Iâve been with my wife for 17 years. And after all that time, I finally figured out something really important when weâre fighting: Never, ever tell her to calm down when sheâs mad. You see, this is very important because I am almost always the cause of her anger. Telling her to calm down after I make her mad is like shooting someone in the belly and telling them not to bleed. Read on because thereâs a useful investing analogy somewhere in here. …
The all-world stock market is down 9.7% from its January peak and 7.5% from its September high. The Dow Jones Industrial Average
Â has sunk about 1,400 points in two days. Outside of a handful of U.S. tech stocks, itâs been a fairly crummy year for the global stock market, and after a record-setting bull market, you might be wondering if the end is near.Â¹ Worse, you might be reading some scary narratives that this is the beginning of the big one. Maybe it is. I donât pretend to know. Thatâs why I advocate diversifying in low-cost index funds and rebalancing portfolios to protect us from the procyclical risks in stocks.
Read: During a stock-market selloff, how would you invest $100,000?
But I have to be honest with you all about something. Every time I see a downturn in stocks I see an army of pundits, advisers and journalists telling people not to panic and to think about the long-term. This is mostly right, but I also think itâs not nearly good enough. After all, if youâre allocated too aggressively going into a bear market, then thereâs no amount of hand holding and long-term thinking that is going to make you feel comfortable with whatâs going on in the short term. And this is the crux of my gripe with this commentary: If youâre panicking in the first place, then constantly being told not to panic is not good enough.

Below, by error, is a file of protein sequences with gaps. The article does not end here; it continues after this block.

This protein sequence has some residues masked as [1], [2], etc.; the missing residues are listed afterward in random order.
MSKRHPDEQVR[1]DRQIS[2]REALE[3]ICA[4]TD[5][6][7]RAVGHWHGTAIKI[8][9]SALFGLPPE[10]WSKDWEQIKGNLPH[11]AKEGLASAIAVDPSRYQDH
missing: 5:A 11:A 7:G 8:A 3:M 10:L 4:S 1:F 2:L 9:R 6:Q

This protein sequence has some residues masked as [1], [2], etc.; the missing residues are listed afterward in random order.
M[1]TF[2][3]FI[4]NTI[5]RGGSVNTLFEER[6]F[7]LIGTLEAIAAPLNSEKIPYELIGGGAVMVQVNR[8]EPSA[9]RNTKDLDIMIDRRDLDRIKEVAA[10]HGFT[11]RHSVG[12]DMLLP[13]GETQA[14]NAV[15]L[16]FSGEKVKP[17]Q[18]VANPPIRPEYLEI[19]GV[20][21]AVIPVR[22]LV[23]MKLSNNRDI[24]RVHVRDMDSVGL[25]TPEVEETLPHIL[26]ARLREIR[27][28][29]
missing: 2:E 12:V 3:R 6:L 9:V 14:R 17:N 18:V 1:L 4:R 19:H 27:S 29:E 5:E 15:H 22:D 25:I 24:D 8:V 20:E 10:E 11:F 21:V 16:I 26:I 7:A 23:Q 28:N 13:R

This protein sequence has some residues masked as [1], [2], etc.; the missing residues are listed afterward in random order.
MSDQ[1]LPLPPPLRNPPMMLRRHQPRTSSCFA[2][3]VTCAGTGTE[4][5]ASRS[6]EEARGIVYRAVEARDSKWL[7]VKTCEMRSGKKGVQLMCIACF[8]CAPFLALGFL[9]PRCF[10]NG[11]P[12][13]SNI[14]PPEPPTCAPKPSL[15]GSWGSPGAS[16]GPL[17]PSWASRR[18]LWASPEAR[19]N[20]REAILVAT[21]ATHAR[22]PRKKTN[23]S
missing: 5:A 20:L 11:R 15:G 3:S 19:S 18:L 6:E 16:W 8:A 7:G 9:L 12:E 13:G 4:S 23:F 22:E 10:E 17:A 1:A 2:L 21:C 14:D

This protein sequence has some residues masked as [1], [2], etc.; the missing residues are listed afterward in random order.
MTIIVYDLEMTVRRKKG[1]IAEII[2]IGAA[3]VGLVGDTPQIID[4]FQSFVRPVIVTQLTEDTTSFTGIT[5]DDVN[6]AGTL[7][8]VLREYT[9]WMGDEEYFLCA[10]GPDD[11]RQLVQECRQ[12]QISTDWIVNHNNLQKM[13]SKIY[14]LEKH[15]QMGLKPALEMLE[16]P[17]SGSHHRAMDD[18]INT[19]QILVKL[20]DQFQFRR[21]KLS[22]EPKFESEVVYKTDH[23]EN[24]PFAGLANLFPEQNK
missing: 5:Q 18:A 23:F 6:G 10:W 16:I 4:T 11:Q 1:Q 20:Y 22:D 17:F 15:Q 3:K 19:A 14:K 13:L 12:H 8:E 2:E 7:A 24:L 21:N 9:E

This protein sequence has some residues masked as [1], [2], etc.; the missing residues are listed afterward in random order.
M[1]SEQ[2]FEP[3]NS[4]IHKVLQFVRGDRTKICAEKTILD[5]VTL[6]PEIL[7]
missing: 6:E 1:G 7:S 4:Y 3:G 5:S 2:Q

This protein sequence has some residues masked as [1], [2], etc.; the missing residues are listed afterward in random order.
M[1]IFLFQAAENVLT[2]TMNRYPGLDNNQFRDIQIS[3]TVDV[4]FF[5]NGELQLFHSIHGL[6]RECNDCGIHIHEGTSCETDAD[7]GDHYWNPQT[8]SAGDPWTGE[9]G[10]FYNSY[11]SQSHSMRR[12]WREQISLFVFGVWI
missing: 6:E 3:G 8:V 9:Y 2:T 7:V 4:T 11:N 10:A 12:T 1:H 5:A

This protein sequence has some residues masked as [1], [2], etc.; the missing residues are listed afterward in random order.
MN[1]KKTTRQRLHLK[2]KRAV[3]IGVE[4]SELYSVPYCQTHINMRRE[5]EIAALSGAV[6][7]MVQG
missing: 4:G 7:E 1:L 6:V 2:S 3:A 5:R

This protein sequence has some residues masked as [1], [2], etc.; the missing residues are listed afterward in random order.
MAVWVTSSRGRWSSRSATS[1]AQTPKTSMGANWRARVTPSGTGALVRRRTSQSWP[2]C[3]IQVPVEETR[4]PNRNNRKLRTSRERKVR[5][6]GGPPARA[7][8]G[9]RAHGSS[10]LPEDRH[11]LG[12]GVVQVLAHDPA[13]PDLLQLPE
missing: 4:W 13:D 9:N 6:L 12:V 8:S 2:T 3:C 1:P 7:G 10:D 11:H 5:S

Being told not to panic while youâre panicking during a bear market is like getting on a rollercoaster thatâs a lot scarier than you thought it was and then having your rollercoaster adviser tell you not to panic while youâre in the middle of having a heart attack during a downturn. This. Is. Not. Good. Enough.
The time to prepare for a bear market is during a bull market. After all, everyone is a comfortable genius during a bull market, and most people turn into panicked fools during bear markets. And, yes, while itâs precisely right to tell people not to panic during the downturn of a rollercoaster, itâs even more important to make sure youâre not getting on a rollercoaster you arenât comfortable with.Â²
Â¹ â If youâre still reading end-of-world blogs after all this time, then I donât know what the hell youâre doing here.
Â² â This article should not be misconstrued as relationship advice.
Cullen Roche is the author of the Pragmatic Capitalism blog, where this column first appeared. Follow him on Twitter @cullenroche.